The result of all this is that, in some ways, the matter has come full circle - Canadians may make access requests for ministerial expense records, and the records will be disclosed as in the past. However, in other ways, much has changed. Previously, Canadians were given access as a matter of right; now, they are given access only by the grace and favour of ministerial consent. Second, Canadians do not have access to any ministerial expense records that ministers choose to keep in their own offices - an element of caprice that is entirely at odds with the notion of accountability.

Conclusions

The Commissioner concluded that the Treasury Board policy on the disclosure of ministerial expenses is based on an erroneous view of the law. In his view, the proper legal position is that ministerial expense records do not fall within the definition of "personal information" because:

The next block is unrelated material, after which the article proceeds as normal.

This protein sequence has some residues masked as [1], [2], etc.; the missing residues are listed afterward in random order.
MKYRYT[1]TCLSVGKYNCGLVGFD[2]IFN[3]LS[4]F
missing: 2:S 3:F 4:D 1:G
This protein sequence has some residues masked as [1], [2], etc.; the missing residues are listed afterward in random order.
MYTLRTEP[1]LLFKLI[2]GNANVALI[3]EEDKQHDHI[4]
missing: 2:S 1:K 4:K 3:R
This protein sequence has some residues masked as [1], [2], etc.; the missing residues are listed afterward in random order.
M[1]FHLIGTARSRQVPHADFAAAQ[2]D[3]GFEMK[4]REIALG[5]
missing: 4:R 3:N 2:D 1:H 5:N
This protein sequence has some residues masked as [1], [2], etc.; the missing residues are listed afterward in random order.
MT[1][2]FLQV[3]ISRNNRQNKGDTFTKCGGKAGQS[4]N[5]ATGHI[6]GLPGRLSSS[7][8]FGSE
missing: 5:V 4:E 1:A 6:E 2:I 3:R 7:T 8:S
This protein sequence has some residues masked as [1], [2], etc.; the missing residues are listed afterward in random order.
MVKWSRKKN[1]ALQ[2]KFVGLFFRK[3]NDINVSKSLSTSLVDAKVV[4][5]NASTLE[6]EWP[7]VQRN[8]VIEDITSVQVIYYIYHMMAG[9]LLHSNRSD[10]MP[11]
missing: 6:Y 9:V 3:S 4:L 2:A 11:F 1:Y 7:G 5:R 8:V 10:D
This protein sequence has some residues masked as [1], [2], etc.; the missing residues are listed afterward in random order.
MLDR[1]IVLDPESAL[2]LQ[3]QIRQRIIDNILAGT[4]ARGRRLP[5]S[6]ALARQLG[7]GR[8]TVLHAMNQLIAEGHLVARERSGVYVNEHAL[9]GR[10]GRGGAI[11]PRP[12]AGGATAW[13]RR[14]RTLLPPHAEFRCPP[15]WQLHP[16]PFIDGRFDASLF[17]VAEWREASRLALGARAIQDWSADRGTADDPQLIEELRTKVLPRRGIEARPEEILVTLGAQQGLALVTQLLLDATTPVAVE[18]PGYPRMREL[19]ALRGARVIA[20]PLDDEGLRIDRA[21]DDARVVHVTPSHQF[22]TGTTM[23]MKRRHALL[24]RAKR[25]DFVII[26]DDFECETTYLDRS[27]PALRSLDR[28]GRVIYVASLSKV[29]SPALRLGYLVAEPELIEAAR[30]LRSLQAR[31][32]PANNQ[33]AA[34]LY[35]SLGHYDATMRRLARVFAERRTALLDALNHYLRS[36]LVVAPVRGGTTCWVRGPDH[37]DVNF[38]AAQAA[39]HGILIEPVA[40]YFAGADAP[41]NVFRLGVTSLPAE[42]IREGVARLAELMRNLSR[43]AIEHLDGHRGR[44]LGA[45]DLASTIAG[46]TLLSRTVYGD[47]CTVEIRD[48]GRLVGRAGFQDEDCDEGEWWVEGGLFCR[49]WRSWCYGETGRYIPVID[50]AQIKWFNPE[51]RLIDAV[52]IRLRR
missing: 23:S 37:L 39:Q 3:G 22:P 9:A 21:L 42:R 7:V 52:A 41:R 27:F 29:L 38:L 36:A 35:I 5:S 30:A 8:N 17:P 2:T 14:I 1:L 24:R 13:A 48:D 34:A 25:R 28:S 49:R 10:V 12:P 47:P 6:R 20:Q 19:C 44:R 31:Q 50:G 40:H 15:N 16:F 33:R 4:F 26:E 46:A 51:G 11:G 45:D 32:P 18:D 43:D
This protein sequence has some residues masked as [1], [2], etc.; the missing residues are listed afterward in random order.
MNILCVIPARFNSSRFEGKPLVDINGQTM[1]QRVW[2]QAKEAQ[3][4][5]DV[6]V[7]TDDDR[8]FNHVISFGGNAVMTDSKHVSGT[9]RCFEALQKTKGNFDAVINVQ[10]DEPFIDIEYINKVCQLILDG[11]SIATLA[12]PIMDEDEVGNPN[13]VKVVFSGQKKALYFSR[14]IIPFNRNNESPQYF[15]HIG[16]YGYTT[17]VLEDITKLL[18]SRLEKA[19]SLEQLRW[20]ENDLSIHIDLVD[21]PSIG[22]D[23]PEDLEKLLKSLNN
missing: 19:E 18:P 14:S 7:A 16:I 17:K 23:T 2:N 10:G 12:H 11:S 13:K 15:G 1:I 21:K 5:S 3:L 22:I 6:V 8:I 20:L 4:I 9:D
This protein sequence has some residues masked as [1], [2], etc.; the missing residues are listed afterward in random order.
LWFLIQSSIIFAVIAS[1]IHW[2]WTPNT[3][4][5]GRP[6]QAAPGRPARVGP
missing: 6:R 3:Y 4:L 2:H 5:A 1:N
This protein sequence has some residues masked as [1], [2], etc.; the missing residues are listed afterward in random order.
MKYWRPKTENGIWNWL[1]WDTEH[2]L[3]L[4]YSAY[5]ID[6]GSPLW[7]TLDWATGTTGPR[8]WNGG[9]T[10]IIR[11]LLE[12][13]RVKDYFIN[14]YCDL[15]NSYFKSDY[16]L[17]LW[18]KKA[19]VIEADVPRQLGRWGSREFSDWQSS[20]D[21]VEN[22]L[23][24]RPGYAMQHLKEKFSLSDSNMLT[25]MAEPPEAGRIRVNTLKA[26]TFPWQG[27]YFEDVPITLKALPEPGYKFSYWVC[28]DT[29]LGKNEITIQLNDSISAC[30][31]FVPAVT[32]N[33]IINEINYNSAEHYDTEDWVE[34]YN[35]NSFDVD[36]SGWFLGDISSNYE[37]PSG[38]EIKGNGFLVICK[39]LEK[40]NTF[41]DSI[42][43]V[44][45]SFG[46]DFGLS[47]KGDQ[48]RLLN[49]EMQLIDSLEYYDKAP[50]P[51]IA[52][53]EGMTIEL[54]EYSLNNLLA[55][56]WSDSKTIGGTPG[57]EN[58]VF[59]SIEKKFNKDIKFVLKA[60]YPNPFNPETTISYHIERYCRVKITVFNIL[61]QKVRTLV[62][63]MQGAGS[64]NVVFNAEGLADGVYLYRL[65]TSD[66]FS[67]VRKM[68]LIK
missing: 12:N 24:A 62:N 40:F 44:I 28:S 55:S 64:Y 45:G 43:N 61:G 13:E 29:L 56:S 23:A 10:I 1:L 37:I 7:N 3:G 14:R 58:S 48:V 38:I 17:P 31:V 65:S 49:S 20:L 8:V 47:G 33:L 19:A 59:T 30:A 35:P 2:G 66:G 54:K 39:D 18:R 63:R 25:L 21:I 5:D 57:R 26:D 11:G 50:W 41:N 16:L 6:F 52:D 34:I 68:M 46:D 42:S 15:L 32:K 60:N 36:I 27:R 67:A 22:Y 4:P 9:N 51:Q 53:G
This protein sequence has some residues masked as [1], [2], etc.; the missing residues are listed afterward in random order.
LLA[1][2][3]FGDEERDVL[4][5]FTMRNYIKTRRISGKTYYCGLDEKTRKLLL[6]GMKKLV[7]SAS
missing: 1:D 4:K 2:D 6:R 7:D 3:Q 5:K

• they are not about an individual but, rather, about government business; and
  • they fall within 3(j) of the Privacy Act.

The Commissioner also concluded that, even if the expense records are "personal", paragraph 19(2)(c) of the Act authorizes disclosure by reference to the public interest override contained in subparagraph 8(2)(m)(i) of the Privacy Act and the provisions of paragraph 8(2)(a) of the Privacy Act relating to original and consistent uses.

Thus, the Commissioner considered the complaint to be well-founded and recommended to the President of the Treasury Board that IR No. 78 and Information Notice 2002-04 be withdrawn and that a new implementation report be issued in conformity with this finding. The minister has not responded to the recommendation; therefore, this complaint remains unresolved.

Lesson Learned

The issue of whether or not travel and expense claims of ministers and ministerial exempt staff are accessible under the Act, or whether they may only be disclosed with the consent of the claimants, remains unresolved. The Information Commissioner holds one view; the government holds a contrary view.

Cases currently before the courts, concerning the accessibility of records held in ministers’ officers, may help resolve the issue. When judicial guidance is given, it will be reported in a future annual report.